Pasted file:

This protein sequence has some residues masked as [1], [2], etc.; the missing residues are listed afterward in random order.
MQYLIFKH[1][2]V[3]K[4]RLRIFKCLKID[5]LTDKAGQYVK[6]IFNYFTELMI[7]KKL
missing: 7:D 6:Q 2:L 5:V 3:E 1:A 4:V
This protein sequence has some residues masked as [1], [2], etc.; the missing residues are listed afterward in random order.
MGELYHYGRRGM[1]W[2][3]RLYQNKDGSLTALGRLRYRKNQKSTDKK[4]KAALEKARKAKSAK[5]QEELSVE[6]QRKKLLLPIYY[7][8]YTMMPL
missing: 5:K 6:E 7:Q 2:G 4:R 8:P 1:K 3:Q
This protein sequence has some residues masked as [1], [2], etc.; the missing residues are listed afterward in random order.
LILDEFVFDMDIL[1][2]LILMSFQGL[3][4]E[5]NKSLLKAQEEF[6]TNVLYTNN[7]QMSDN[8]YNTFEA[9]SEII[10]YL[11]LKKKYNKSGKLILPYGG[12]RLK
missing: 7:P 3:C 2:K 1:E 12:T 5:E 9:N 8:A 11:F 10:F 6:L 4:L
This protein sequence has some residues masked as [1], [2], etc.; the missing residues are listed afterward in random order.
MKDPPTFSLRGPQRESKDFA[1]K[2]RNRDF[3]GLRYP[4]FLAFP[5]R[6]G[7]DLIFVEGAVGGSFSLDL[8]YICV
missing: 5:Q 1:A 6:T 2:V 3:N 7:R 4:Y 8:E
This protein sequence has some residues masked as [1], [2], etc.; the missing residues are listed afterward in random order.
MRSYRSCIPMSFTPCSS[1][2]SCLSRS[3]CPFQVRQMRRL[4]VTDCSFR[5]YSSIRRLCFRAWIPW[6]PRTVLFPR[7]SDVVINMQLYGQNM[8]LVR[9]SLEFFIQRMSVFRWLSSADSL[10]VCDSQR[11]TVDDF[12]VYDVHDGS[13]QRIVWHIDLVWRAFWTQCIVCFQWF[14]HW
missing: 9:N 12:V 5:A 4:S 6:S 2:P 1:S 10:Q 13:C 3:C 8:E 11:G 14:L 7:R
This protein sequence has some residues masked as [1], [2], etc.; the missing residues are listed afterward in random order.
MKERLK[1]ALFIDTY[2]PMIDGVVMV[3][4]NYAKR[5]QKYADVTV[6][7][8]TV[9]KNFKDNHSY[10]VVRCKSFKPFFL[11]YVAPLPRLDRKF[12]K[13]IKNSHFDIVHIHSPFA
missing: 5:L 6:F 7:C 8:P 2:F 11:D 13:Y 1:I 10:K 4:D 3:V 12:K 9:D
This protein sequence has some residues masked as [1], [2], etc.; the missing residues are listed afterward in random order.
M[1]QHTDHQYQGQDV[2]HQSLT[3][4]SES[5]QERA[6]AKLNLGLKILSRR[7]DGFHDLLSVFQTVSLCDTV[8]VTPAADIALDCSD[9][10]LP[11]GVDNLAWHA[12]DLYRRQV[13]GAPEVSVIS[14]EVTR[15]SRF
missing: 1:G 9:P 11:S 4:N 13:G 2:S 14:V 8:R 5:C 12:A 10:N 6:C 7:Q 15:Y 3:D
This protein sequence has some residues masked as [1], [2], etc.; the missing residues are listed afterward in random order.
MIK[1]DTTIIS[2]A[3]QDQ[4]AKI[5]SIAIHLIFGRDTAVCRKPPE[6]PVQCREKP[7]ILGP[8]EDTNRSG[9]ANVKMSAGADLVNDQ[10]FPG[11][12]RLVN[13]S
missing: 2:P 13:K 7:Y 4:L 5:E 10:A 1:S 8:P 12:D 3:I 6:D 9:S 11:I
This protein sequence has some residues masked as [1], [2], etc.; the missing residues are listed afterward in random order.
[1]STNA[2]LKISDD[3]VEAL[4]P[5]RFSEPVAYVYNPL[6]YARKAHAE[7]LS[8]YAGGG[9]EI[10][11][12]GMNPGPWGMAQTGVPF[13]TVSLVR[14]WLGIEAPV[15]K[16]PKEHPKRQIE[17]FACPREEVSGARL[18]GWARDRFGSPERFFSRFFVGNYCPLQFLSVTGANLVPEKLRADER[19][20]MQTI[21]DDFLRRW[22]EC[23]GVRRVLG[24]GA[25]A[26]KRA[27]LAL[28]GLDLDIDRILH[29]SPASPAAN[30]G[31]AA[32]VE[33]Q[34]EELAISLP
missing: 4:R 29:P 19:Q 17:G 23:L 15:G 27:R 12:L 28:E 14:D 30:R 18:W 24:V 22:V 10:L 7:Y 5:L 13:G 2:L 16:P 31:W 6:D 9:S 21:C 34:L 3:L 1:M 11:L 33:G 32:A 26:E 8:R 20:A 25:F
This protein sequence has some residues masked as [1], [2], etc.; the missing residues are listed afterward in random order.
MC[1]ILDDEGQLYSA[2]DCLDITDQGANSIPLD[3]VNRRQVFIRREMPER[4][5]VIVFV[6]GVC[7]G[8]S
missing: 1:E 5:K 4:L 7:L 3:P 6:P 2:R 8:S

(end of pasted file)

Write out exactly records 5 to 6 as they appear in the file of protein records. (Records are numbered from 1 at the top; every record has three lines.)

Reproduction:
This protein sequence has some residues masked as [1], [2], etc.; the missing residues are listed afterward in random order.
MRSYRSCIPMSFTPCSS[1][2]SCLSRS[3]CPFQVRQMRRL[4]VTDCSFR[5]YSSIRRLCFRAWIPW[6]PRTVLFPR[7]SDVVINMQLYGQNM[8]LVR[9]SLEFFIQRMSVFRWLSSADSL[10]VCDSQR[11]TVDDF[12]VYDVHDGS[13]QRIVWHIDLVWRAFWTQCIVCFQWF[14]HW
missing: 9:N 12:V 5:A 4:S 6:S 2:P 1:S 10:Q 13:C 3:C 8:E 11:G 14:L 7:R
This protein sequence has some residues masked as [1], [2], etc.; the missing residues are listed afterward in random order.
MKERLK[1]ALFIDTY[2]PMIDGVVMV[3][4]NYAKR[5]QKYADVTV[6][7][8]TV[9]KNFKDNHSY[10]VVRCKSFKPFFL[11]YVAPLPRLDRKF[12]K[13]IKNSHFDIVHIHSPFA
missing: 5:L 6:F 7:C 8:P 2:F 11:D 13:Y 1:I 10:K 4:D 3:V 12:K 9:D